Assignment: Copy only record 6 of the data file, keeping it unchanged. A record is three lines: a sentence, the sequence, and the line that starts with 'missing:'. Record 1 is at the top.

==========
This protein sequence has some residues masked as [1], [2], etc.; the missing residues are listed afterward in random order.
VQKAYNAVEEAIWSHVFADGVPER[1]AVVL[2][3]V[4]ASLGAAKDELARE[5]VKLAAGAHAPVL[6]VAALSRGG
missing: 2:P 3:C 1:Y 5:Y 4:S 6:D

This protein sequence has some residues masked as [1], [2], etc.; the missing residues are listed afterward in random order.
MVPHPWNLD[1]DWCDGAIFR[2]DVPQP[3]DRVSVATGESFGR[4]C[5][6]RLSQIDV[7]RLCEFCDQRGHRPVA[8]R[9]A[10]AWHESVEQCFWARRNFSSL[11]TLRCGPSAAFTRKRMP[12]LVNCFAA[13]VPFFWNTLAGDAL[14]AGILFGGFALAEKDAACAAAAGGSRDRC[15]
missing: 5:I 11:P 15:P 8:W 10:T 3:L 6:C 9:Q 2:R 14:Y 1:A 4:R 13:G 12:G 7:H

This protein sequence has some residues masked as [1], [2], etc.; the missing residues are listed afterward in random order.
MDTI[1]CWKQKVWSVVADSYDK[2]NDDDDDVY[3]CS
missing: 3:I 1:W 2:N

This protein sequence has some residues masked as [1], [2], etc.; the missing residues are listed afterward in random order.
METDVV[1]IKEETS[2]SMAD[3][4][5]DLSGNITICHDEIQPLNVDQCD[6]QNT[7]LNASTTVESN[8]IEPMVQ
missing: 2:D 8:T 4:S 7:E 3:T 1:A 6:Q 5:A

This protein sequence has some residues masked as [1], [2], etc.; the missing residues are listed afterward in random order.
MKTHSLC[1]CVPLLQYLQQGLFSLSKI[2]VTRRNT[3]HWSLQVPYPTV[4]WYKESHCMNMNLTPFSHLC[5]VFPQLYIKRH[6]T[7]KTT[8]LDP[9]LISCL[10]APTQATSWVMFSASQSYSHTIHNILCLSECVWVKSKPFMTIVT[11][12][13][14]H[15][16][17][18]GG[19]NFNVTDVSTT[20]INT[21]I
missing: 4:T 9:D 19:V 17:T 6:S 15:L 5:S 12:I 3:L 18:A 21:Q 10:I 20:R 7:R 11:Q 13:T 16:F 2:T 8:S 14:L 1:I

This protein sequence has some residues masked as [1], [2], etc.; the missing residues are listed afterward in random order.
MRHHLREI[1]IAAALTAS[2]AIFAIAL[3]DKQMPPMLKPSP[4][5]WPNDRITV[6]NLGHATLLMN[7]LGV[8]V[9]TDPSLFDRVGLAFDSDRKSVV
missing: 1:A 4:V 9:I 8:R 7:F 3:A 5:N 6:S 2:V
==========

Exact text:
This protein sequence has some residues masked as [1], [2], etc.; the missing residues are listed afterward in random order.
MRHHLREI[1]IAAALTAS[2]AIFAIAL[3]DKQMPPMLKPSP[4][5]WPNDRITV[6]NLGHATLLMN[7]LGV[8]V[9]TDPSLFDRVGLAFDSDRKSVV
missing: 1:A 4:V 9:I 8:R 7:F 3:A 5:N 6:S 2:V